What can I say - it was fantastic. 65 km long and you drop over 3km in altitude, not to mention that most of the time you are flying (well most of us were), and you have a sheer drop off next to you of about 400 meters. We stopped for breaks every so often and it was pretty eary to see all the crosses marking where people had died. At one of these stops our guide pointed out that a women had died here due to her hands cramping from using her breaks to much and that eventually she could'nt break anymore and went over the edge - not sure how true that was, I think it was actually a little dig at Laima - she was falling behind a little :-)


Great Day!!

Posted by rob laurie 01:22 Archived in Bolivia Comments (0)

Lake Titicaca



We caught a bus from Cusco to Puno. The trip was about 8 hours with many great sightseeing stops. Robert wasn't really up for the sights and spend most of his time sleeping at the back of the bus after his food poisoning.

We picked the first hotel from our travel book and grabbed a taxi to get there. The town was really small and not as we had imagined it to be. The first dinner was nice - huge fish for me and a bowl of see through soup for Robert :)

Next day we walked in the market - huge melons, sheep's heads, mandarins, bananas and all weird stuff. The stroll along Titikaka was full of horrible smells as the local people were using it's shores as their toilet.

We decided to take a cycle taxi back. The guy was struggling to go uphill with us both and at one point it seemed like he was dying. He was quite slow crossing the lights and at one point a car literally stopped 5 cm from us. The excitment for the whole day!

Next day, we went to see the famous Uros floating straw islands. We didn't book the tour and just took the local boat. The motor wasn't starting for ages and then this guy came and fixed it. Unfortunately, he jumped off to stay on the shore and we were left with these two kids (about 14 and 7) navigating the boat.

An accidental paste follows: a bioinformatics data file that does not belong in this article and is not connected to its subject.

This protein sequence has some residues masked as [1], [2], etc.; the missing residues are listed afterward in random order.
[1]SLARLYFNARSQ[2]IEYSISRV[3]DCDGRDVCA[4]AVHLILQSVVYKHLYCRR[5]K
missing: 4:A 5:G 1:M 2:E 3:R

The island tour was quite interesting with us getting to taste reeds. Everything was made of them - starting from the island itself and ending with houses and boats. The feeling walking on the island was the same as walking on foam. The Uros originally build the islands to prevent attacks from other neighbours. (That's how much I understood with my Spanish :))

Next day we were taking a bus to La Paz, Bolivia. All the buses usually stop at Cocacabana, but we wanted to go directly and cut our journey to 5 hours.

As soon as we saw our bus we weren't very impressed. But at that point we thought that we lost our tickets, so Robert went to talk to the ticket lady. She told us that the bus wasn't going directly due to the bus drivers strikes. After arguining she put us on a nicer bus that apparently was due to go through the border and directly to La Paz.

So we were sitting there laughing and all happy. After two hours, somebody from the bus received the call saying that all the roads were closed now and that we have to turn around. We spent the rest of the time swearing :) That crappy little town didn't want to let us go :) We had already spent 3 days there and now we had to spent another and try escape again.

Next day we repeated the whole procedure again and this time we managed to get through. We were stopped by the police, but it appeared that they were shooting a movie.

And the Lake Titicaca was so much better on the other side (Apparently Bolivia only owns 40% of it). We should have stayed in Copa instead as it was a great little town exactly what we thought Puno was going to be like - oh well :-)


We had to cross a river on the way - passengers on one and bus on another ferry. The bus ferry was about 3-4 wood planks glued together. Scary stuff, but all our wordly belongings made it across and finally we made it to La Paz.

Posted by Laima 20:53 Archived in Peru Tagged backpacking Comments (1)